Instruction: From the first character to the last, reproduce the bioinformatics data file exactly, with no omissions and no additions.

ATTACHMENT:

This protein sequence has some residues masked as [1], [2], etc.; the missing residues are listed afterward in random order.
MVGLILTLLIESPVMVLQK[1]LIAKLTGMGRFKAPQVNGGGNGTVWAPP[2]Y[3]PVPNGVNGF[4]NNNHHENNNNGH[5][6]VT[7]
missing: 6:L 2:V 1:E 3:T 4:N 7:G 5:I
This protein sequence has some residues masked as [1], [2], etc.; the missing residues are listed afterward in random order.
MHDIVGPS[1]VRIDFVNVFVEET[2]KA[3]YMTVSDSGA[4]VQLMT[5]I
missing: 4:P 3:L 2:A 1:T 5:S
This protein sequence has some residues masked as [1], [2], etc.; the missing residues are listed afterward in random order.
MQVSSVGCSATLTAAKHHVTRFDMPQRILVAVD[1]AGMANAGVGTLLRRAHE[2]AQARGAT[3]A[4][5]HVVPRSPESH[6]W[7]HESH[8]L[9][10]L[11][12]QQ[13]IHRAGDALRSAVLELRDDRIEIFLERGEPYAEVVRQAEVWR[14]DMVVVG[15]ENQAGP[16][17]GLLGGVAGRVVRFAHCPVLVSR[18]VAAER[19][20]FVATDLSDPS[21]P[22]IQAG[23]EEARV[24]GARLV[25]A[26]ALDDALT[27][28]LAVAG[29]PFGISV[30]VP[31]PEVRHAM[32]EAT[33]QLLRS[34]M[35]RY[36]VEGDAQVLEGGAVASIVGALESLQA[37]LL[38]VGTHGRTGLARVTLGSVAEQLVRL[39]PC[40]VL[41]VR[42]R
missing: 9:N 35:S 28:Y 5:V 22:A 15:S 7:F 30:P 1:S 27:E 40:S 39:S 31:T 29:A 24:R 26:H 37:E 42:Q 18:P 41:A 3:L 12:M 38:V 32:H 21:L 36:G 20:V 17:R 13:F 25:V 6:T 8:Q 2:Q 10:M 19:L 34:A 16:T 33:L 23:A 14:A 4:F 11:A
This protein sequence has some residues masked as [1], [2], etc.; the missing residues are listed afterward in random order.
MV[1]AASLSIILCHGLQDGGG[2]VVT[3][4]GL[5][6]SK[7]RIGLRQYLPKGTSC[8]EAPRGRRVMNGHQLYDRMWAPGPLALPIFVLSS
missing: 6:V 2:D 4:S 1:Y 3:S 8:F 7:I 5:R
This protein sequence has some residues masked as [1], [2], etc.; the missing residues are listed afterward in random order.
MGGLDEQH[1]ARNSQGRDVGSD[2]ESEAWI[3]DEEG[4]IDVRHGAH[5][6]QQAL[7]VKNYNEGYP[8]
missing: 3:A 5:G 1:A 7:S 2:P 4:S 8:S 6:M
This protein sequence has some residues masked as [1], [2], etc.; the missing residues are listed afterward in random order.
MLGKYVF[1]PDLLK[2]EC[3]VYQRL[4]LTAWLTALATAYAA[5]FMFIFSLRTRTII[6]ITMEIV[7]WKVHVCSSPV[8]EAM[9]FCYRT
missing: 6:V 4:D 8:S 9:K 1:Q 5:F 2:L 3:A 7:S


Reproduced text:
This protein sequence has some residues masked as [1], [2], etc.; the missing residues are listed afterward in random order.
MVGLILTLLIESPVMVLQK[1]LIAKLTGMGRFKAPQVNGGGNGTVWAPP[2]Y[3]PVPNGVNGF[4]NNNHHENNNNGH[5][6]VT[7]
missing: 6:L 2:V 1:E 3:T 4:N 7:G 5:I
This protein sequence has some residues masked as [1], [2], etc.; the missing residues are listed afterward in random order.
MHDIVGPS[1]VRIDFVNVFVEET[2]KA[3]YMTVSDSGA[4]VQLMT[5]I
missing: 4:P 3:L 2:A 1:T 5:S
This protein sequence has some residues masked as [1], [2], etc.; the missing residues are listed afterward in random order.
MQVSSVGCSATLTAAKHHVTRFDMPQRILVAVD[1]AGMANAGVGTLLRRAHE[2]AQARGAT[3]A[4][5]HVVPRSPESH[6]W[7]HESH[8]L[9][10]L[11][12]QQ[13]IHRAGDALRSAVLELRDDRIEIFLERGEPYAEVVRQAEVWR[14]DMVVVG[15]ENQAGP[16][17]GLLGGVAGRVVRFAHCPVLVSR[18]VAAER[19][20]FVATDLSDPS[21]P[22]IQAG[23]EEARV[24]GARLV[25]A[26]ALDDALT[27][28]LAVAG[29]PFGISV[30]VP[31]PEVRHAM[32]EAT[33]QLLRS[34]M[35]RY[36]VEGDAQVLEGGAVASIVGALESLQA[37]LL[38]VGTHGRTGLARVTLGSVAEQLVRL[39]PC[40]VL[41]VR[42]R
missing: 9:N 35:S 28:Y 5:V 22:A 15:S 7:F 30:P 1:S 27:E 40:S 39:S 31:T 29:A 24:R 26:H 37:E 42:Q 18:P 41:A 3:L 12:M 38:V 32:H 21:L 36:G 20:V 17:R 13:F 25:V 6:T 8:Q 2:Q 10:M 19:L 34:A 16:T 33:L 23:A 14:A 4:F 11:A
This protein sequence has some residues masked as [1], [2], etc.; the missing residues are listed afterward in random order.
MV[1]AASLSIILCHGLQDGGG[2]VVT[3][4]GL[5][6]SK[7]RIGLRQYLPKGTSC[8]EAPRGRRVMNGHQLYDRMWAPGPLALPIFVLSS
missing: 6:V 2:D 4:S 1:Y 3:S 8:F 7:I 5:R
This protein sequence has some residues masked as [1], [2], etc.; the missing residues are listed afterward in random order.
MGGLDEQH[1]ARNSQGRDVGSD[2]ESEAWI[3]DEEG[4]IDVRHGAH[5][6]QQAL[7]VKNYNEGYP[8]
missing: 3:A 5:G 1:A 7:S 2:P 4:S 8:S 6:M
This protein sequence has some residues masked as [1], [2], etc.; the missing residues are listed afterward in random order.
MLGKYVF[1]PDLLK[2]EC[3]VYQRL[4]LTAWLTALATAYAA[5]FMFIFSLRTRTII[6]ITMEIV[7]WKVHVCSSPV[8]EAM[9]FCYRT
missing: 6:V 4:D 8:S 9:K 1:Q 5:F 2:L 3:A 7:S